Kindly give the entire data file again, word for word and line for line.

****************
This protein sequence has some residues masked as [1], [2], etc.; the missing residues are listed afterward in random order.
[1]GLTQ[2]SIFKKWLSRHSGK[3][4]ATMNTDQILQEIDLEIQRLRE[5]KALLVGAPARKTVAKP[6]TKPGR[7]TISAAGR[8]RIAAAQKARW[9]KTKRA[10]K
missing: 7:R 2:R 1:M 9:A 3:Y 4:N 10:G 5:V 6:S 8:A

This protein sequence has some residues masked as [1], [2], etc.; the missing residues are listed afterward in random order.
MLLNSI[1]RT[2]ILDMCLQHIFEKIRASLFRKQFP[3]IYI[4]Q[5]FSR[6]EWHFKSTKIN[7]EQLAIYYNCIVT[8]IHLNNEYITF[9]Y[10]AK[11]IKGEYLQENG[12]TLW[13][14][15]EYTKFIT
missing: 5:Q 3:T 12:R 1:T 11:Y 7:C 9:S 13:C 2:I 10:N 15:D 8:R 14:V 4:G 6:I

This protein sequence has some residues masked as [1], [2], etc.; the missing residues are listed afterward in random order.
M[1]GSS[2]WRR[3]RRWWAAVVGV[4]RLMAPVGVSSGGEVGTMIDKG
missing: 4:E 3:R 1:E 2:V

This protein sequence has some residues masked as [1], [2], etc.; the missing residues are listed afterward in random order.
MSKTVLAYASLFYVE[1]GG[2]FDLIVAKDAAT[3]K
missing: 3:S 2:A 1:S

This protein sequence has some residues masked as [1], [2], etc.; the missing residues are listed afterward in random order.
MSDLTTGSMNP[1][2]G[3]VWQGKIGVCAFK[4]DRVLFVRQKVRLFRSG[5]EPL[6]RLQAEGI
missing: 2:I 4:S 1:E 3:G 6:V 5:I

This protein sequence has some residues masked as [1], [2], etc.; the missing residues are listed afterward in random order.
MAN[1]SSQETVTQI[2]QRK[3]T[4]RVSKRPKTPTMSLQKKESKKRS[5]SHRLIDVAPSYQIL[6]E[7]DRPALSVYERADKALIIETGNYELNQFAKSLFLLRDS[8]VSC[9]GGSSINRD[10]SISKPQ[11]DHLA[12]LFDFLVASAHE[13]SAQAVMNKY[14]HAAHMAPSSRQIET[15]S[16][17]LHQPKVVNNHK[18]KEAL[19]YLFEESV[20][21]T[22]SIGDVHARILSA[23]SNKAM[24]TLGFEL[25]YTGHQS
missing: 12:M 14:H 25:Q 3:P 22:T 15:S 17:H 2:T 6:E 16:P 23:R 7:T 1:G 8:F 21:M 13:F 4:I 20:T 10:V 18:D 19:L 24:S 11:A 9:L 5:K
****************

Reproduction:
This protein sequence has some residues masked as [1], [2], etc.; the missing residues are listed afterward in random order.
[1]GLTQ[2]SIFKKWLSRHSGK[3][4]ATMNTDQILQEIDLEIQRLRE[5]KALLVGAPARKTVAKP[6]TKPGR[7]TISAAGR[8]RIAAAQKARW[9]KTKRA[10]K
missing: 7:R 2:R 1:M 9:A 3:Y 4:N 10:G 5:V 6:S 8:A

This protein sequence has some residues masked as [1], [2], etc.; the missing residues are listed afterward in random order.
MLLNSI[1]RT[2]ILDMCLQHIFEKIRASLFRKQFP[3]IYI[4]Q[5]FSR[6]EWHFKSTKIN[7]EQLAIYYNCIVT[8]IHLNNEYITF[9]Y[10]AK[11]IKGEYLQENG[12]TLW[13][14][15]EYTKFIT
missing: 5:Q 3:T 12:R 1:T 11:Y 7:C 9:S 13:C 2:I 10:N 15:D 8:R 14:V 4:G 6:I

This protein sequence has some residues masked as [1], [2], etc.; the missing residues are listed afterward in random order.
M[1]GSS[2]WRR[3]RRWWAAVVGV[4]RLMAPVGVSSGGEVGTMIDKG
missing: 4:E 3:R 1:E 2:V

This protein sequence has some residues masked as [1], [2], etc.; the missing residues are listed afterward in random order.
MSKTVLAYASLFYVE[1]GG[2]FDLIVAKDAAT[3]K
missing: 3:S 2:A 1:S

This protein sequence has some residues masked as [1], [2], etc.; the missing residues are listed afterward in random order.
MSDLTTGSMNP[1][2]G[3]VWQGKIGVCAFK[4]DRVLFVRQKVRLFRSG[5]EPL[6]RLQAEGI
missing: 2:I 4:S 1:E 3:G 6:V 5:I

This protein sequence has some residues masked as [1], [2], etc.; the missing residues are listed afterward in random order.
MAN[1]SSQETVTQI[2]QRK[3]T[4]RVSKRPKTPTMSLQKKESKKRS[5]SHRLIDVAPSYQIL[6]E[7]DRPALSVYERADKALIIETGNYELNQFAKSLFLLRDS[8]VSC[9]GGSSINRD[10]SISKPQ[11]DHLA[12]LFDFLVASAHE[13]SAQAVMNKY[14]HAAHMAPSSRQIET[15]S[16][17]LHQPKVVNNHK[18]KEAL[19]YLFEESV[20][21]T[22]SIGDVHARILSA[23]SNKAM[24]TLGFEL[25]YTGHQS
missing: 12:M 14:H 25:Q 3:P 22:T 15:S 17:H 2:T 6:E 16:P 23:R 7:T 1:G 8:F 21:M 13:F 4:I 20:T 10:V 18:D 19:L 24:S 11:A 9:L 5:K